EUCLID -- A new $2,000 scholarship being offered by a Euclid company offers a chance to revisit a big challenge facing many manufacturers in Northeast Ohio -- finding enough high-skilled workers.
HGS Industrial Surplus runs what amounts to an industrial flea market in the old GM plant in Euclid.
It buys and resells old factories' equipment and furnishings to other companies.
And while it may not need highly-skilled workers, many of its customers do and have made that problem known.
So together with MAGNET, the manufacturing advocacy group, it's offering a $2,000 scholarship for Northeast Ohio students pursuing degrees in manufacturing-related academic areas.
The scholarship is available to all U.S. students enrolled or enrolling in the Fall of 2013 at either Lorain County Community College, Lakeland Community College or Cuyahoga Community College.
Students should be in or planning to pursue a credit-based certificate, associate, bachelor's or master's degree in Engineering, Engineering Technology, Electrical, Mechanical, Welding, Manufacturing or Construction Curriculum.
There's a minimum 2.5 GPA requirement.
Applications are available at: http://www.teamhgr.com/scholarship/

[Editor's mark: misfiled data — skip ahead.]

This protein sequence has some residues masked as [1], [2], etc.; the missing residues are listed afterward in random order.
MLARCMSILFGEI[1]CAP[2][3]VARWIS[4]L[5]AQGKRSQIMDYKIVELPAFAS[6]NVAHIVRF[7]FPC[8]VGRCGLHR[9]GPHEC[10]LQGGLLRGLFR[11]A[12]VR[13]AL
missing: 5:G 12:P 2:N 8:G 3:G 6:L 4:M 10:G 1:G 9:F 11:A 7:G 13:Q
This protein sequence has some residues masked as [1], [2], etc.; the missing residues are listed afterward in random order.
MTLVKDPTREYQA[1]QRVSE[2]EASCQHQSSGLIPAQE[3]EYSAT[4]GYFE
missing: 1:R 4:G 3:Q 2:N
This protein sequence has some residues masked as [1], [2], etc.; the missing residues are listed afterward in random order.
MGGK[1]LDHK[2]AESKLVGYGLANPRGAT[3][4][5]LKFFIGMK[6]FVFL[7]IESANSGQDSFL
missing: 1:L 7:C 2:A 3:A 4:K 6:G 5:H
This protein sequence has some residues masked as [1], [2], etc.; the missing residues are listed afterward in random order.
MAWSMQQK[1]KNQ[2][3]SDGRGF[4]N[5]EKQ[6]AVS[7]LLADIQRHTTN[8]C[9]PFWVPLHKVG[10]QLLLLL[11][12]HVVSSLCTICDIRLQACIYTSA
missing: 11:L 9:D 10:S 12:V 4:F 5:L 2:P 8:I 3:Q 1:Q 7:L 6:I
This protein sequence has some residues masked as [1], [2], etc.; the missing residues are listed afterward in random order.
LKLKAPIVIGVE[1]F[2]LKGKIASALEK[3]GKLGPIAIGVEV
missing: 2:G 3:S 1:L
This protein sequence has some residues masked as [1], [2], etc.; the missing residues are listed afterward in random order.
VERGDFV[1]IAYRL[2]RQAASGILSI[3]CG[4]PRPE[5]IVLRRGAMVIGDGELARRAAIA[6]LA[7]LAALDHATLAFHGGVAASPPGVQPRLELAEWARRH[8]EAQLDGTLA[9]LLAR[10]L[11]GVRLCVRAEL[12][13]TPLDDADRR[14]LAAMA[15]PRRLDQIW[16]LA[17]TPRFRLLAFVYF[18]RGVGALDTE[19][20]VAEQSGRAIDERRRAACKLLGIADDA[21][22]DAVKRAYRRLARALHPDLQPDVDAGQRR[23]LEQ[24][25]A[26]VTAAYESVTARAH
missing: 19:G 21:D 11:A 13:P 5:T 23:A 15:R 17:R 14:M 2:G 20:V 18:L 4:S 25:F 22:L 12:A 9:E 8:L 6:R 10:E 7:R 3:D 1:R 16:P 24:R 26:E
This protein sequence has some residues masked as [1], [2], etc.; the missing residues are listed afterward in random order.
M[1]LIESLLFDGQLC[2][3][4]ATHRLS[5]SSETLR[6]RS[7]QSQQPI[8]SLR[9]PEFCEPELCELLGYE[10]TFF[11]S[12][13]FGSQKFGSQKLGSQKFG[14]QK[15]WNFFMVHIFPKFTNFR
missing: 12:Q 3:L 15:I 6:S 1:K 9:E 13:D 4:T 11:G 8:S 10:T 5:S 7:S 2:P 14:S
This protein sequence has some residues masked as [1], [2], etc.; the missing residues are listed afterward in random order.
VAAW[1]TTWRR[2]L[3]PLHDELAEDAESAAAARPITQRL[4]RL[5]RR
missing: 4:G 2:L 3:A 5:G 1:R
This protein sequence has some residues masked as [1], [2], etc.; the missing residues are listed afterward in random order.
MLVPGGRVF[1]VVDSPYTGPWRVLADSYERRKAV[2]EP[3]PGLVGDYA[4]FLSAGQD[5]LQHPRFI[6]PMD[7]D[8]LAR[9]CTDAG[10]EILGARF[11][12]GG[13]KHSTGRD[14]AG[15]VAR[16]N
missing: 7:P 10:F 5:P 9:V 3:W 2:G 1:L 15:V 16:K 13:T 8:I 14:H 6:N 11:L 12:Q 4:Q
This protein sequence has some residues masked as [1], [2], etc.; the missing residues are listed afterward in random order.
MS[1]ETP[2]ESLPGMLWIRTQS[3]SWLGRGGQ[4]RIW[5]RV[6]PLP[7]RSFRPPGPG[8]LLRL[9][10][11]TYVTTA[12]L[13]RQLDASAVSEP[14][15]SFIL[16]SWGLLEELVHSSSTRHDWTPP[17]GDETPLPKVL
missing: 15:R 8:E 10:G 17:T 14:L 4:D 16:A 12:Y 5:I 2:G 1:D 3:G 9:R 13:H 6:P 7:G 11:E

They must be postmarked no later than March 30, 2013 and the winner will be notified on or after May 1.
HGR's President Brian Krueger said, "Without the manufacturing sector in Cleveland, we probably never would have existed...this is our way of giving back."
MAGNET guesses there are about 1,000 high-tech manufacturing jobs going unfilled within 50 miles of Cleveland.
It's a problem at Eastlake's Astro Manufacturing, where workers make and test medical devices.
Astro's Brett Crawford said, "We've had a hard time for years on the mechanical side, technical assembly...we can't find them."
MAGNET's Work Force Development Chief Judith Crocker said, "There continues to be a lot of jobs that are vacant due to a lack of skilled work force. ...One of the biggest issues is indeed a lack of skills."
Tri'C's Advanced Technology expert Robert Stewart says the retirement of aging baby boomers will aggravate the problem.
"It's going to get worse...these jobs need to be replaced. High-paying, lots of seniority, good-paying manufacturing jobs, " he said.
Student Sharane Johnson is just starting a precision machining technology course.
"I see myself in the future doing really big things with the trade," he said.
And $2,000, the cost of about a year in the program, would certainly help.
MAGNET says other companies are considering offering or contributing to similar scholarships.
Crocker says jobs may start at $15 per hour, but go up to $25 or $30 with additional training.